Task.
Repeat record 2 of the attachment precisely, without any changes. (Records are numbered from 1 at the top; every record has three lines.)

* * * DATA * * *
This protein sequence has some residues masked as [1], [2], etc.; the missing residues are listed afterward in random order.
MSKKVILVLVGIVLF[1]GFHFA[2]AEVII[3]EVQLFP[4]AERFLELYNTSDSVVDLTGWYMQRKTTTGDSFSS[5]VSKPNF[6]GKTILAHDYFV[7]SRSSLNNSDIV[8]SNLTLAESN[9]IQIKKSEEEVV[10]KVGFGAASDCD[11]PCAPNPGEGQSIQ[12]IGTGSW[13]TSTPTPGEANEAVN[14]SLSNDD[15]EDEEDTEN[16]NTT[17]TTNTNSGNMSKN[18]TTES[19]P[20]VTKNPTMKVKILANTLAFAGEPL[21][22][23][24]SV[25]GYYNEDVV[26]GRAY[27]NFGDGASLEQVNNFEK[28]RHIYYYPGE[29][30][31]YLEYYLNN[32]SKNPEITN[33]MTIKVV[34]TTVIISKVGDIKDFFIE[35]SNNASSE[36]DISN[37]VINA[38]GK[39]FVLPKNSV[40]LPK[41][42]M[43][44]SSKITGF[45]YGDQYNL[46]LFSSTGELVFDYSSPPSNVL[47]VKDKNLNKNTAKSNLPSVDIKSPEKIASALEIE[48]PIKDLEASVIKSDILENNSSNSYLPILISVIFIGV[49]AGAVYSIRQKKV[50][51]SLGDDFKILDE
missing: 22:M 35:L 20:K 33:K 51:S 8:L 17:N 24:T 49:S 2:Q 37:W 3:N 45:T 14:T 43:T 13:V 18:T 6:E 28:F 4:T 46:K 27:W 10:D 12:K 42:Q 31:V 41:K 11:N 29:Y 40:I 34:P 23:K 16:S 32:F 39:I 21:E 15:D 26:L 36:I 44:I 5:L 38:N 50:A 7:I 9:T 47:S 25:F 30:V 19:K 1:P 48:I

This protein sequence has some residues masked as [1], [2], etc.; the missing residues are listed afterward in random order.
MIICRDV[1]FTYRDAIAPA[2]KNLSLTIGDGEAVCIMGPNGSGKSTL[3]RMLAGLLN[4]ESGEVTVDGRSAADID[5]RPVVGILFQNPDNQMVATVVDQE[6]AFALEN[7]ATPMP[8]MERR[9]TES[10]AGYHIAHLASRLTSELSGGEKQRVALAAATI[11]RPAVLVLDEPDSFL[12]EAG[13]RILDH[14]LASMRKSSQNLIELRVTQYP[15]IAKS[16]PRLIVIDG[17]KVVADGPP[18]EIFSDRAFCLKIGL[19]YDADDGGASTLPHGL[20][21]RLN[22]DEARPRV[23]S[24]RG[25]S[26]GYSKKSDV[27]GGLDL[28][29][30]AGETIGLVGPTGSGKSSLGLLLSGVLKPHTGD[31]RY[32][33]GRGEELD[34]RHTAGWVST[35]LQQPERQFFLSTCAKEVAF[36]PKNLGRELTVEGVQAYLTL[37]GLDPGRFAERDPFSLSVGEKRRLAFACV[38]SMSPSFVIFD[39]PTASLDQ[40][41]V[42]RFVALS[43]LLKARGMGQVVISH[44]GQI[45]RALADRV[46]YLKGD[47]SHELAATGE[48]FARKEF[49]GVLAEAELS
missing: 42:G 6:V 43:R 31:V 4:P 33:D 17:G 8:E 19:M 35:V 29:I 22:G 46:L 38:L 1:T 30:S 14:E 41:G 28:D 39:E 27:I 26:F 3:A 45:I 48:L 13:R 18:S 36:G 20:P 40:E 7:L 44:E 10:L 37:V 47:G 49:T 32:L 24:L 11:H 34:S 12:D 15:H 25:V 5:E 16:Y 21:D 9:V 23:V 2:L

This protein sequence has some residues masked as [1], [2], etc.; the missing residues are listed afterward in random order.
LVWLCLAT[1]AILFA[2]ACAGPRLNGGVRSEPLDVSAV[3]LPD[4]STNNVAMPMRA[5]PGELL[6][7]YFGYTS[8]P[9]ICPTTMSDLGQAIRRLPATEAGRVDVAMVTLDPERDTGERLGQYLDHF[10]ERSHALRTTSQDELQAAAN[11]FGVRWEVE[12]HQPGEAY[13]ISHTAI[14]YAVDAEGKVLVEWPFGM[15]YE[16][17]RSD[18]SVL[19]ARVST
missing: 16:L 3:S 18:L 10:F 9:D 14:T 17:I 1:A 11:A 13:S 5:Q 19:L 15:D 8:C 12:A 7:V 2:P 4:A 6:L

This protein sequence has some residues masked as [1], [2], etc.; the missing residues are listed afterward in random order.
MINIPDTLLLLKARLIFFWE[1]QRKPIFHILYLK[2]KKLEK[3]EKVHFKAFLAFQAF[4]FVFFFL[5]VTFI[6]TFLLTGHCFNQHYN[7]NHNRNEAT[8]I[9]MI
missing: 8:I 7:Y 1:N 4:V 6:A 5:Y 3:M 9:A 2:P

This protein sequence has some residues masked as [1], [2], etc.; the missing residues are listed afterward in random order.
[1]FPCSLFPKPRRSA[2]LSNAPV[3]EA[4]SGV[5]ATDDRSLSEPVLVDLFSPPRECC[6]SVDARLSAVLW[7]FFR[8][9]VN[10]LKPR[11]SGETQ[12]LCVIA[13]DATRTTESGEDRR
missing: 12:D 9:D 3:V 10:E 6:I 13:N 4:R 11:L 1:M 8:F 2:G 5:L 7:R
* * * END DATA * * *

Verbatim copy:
This protein sequence has some residues masked as [1], [2], etc.; the missing residues are listed afterward in random order.
MIICRDV[1]FTYRDAIAPA[2]KNLSLTIGDGEAVCIMGPNGSGKSTL[3]RMLAGLLN[4]ESGEVTVDGRSAADID[5]RPVVGILFQNPDNQMVATVVDQE[6]AFALEN[7]ATPMP[8]MERR[9]TES[10]AGYHIAHLASRLTSELSGGEKQRVALAAATI[11]RPAVLVLDEPDSFL[12]EAG[13]RILDH[14]LASMRKSSQNLIELRVTQYP[15]IAKS[16]PRLIVIDG[17]KVVADGPP[18]EIFSDRAFCLKIGL[19]YDADDGGASTLPHGL[20][21]RLN[22]DEARPRV[23]S[24]RG[25]S[26]GYSKKSDV[27]GGLDL[28][29][30]AGETIGLVGPTGSGKSSLGLLLSGVLKPHTGD[31]RY[32][33]GRGEELD[34]RHTAGWVST[35]LQQPERQFFLSTCAKEVAF[36]PKNLGRELTVEGVQAYLTL[37]GLDPGRFAERDPFSLSVGEKRRLAFACV[38]SMSPSFVIFD[39]PTASLDQ[40][41]V[42]RFVALS[43]LLKARGMGQVVISH[44]GQI[45]RALADRV[46]YLKGD[47]SHELAATGE[48]FARKEF[49]GVLAEAELS
missing: 42:G 6:V 43:R 31:V 4:P 33:D 17:G 8:E 19:M 35:V 29:I 22:G 46:L 38:L 1:T 30:S 14:E 41:G 28:D 39:E 27:I 26:F 3:A 45:I 48:L 13:R 18:S 36:G 20:P 40:E 7:L 44:E 10:L 37:V 47:G 49:T 32:L 24:L 11:H 34:S 12:D 15:H 25:V 5:E 16:Y 21:D 9:V 23:V 2:L